The new issue is this: 9600 is not adequate for what I need to do with the project that I'm working on. I need to be able to send data at 33600bps or faster. Obviously, 115000 is asking for a bit, but 57600 would be ideal. the max232 should be capable of these speeds without a problem. What else can I use, serial only, that's able to send at these speeds?


"Data is not information, information is not knowledge, knowledge is not understanding, understanding is not wisdom."
~ Clifford Stoll


In your schematic you say you are using pins 2 & 3 for serial.  Is that correct?  If so you must be using software serial.  Is there any reason you can't use the hardware serial on pins 0 & 1?  It is much more reliable and can handle higher speeds in my experience.


Digger, ATmega pins 2 & 3 are Arduino pins 0 and 1.

THe 100k resistors (which sound rather high to me; I think 10k is more appropriate) are not necessary.  They are on the arduino so that you can attach something to the arduino pins 0 and 1 and have the other device and the ATmega overdrive the FTDI chip, effectively ignoring the FTDI without disconnecting it.

There's a problem with baud rate errors that can crop up.  at 56k the 16MHz crystal on the Arduino results in a 2.1% mismatch, which is pretty big.  Try running at 38.4k, which is the ATmega's next lower speed.  It has an error of 0.2% (same as 9600 and 19.2k).  You may have a UART in your computer that is particularly intolerant of baud rate errors.

Another possibility: it seems that soem folks encounter problems when the characters are too close together.  This could be tested if you could insert a small delay (probably 10 to 20 microseconds; 1 bit time is 17.3 microseconds at 56k) between characters. There's a thread running about "consecutive zeroes" that talks about this.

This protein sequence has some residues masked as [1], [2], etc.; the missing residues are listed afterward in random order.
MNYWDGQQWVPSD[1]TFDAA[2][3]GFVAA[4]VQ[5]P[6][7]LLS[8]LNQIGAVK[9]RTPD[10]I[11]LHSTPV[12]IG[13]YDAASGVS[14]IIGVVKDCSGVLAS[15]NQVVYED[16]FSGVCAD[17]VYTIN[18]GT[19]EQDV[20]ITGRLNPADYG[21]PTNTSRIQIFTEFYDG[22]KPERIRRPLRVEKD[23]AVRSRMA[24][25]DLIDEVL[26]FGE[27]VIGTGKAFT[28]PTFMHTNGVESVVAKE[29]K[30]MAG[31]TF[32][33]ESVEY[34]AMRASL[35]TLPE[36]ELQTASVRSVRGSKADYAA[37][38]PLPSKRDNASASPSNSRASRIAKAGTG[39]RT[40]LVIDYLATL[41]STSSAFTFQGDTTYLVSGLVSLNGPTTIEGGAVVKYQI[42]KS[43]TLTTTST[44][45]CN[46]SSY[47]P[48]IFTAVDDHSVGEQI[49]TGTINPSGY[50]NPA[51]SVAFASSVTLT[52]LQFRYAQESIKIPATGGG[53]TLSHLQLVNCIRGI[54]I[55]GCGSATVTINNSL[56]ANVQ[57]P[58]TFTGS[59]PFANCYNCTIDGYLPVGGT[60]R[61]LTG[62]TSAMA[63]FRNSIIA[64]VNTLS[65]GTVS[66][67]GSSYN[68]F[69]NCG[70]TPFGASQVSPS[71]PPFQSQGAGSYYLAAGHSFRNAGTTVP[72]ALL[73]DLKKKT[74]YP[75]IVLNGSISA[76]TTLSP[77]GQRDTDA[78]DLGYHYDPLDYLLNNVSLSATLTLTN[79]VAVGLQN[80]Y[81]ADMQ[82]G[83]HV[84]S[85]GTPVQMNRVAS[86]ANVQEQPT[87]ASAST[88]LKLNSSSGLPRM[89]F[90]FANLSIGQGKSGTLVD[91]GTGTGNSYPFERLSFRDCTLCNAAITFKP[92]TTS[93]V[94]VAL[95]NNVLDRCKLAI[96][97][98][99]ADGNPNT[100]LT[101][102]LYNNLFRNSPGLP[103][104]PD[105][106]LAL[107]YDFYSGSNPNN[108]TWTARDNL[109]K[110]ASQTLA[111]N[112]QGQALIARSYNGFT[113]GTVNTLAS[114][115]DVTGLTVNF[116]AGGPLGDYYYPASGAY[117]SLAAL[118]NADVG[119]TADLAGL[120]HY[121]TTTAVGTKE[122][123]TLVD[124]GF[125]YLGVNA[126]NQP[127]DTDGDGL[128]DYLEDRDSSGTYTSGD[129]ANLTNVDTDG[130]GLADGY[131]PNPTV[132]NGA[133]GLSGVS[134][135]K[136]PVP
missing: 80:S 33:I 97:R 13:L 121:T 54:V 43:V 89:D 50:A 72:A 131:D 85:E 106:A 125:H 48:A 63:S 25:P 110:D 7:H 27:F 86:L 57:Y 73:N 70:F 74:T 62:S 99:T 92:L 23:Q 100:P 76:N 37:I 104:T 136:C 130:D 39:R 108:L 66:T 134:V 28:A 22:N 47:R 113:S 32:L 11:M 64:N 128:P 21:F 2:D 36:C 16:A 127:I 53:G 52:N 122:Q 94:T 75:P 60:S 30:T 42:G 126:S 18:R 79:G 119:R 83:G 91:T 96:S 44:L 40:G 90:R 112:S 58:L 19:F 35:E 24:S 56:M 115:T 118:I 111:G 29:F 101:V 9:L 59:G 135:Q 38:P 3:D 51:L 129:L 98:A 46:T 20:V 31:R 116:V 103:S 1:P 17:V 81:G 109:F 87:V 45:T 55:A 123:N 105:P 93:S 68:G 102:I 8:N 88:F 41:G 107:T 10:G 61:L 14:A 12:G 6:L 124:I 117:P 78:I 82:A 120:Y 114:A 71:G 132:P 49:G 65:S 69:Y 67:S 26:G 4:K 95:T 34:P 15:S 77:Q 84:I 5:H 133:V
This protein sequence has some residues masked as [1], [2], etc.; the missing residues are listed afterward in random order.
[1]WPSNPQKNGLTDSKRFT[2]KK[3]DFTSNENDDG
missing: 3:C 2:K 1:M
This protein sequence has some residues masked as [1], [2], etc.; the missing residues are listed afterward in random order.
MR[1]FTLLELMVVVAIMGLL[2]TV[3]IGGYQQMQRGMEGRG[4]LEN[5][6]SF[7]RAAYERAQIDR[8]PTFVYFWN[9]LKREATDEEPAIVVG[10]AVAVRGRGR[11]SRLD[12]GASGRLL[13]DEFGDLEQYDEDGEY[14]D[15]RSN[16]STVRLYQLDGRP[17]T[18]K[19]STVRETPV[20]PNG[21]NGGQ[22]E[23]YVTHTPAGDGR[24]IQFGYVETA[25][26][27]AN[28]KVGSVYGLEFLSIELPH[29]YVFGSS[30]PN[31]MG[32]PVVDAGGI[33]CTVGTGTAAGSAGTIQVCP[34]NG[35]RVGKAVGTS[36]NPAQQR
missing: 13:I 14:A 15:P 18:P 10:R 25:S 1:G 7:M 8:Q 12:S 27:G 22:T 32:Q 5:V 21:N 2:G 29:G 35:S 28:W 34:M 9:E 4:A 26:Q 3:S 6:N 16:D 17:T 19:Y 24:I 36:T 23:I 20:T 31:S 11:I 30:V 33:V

I really believe it's got nothing to do with the MAX232.  I think the FTDI USB/232 IC (which does a great job) is behaving well and that your hardware UART/rs232 driver/etc are not as robust, so they're showing the problem.



Digger: you're right, the schematic is slightly mislabeled - kg4wsv is right - those are actually ATMega pins 2 and 3, which are Arduino's pins 0 and 1.

kg4wsv: I must have fat-fingered that resistor value - they're 10k resistors.

I've started changing baud rates to test them all out, and am still coming across some issues. My Arduino IDE is throwing fits about running at 28800bps, but my C# program is properly receiving data at that speed. Anything I've tried under that speed appears to be working, too. Anything over that speed still exhibits dropped/mangled data - even 38400bps.

I had also thought about potential crystal frequency issues, but had not really dug too deeply into that. The RBBB uses a resonator, which I had originally thought may be part of the issue, but I had not gone through replacing it with a crystal & caps (although I do have all the necessary parts to do that) - Maybe I will try that and see if 38400 works for me.

I will also try adding the microsecond delays you mentioned tonight.

I had already thought about trying something like a MAX3232, and am making an order with an electronics supply place today, so will probably order one up to see if it works any better than the MAX232N.

Thank you guys for all the helpful information :-)


The big difference between the MAX3232 vs the 232 is that it operates on 3.3V or 5V.  If it's a 5V circuit already, it won't buy you anything.  On the other hand, if you do 3.3V and 5V stuff, you can stock one part in your supply to handle either scenario.

I didn't think about the resonator in the BBB.  Resonators aren't terribly accurate - switching to a crystal may help clear things up.



Instead of adding a microsecond delay you could just setup the sender to transmit 2 stop bit.!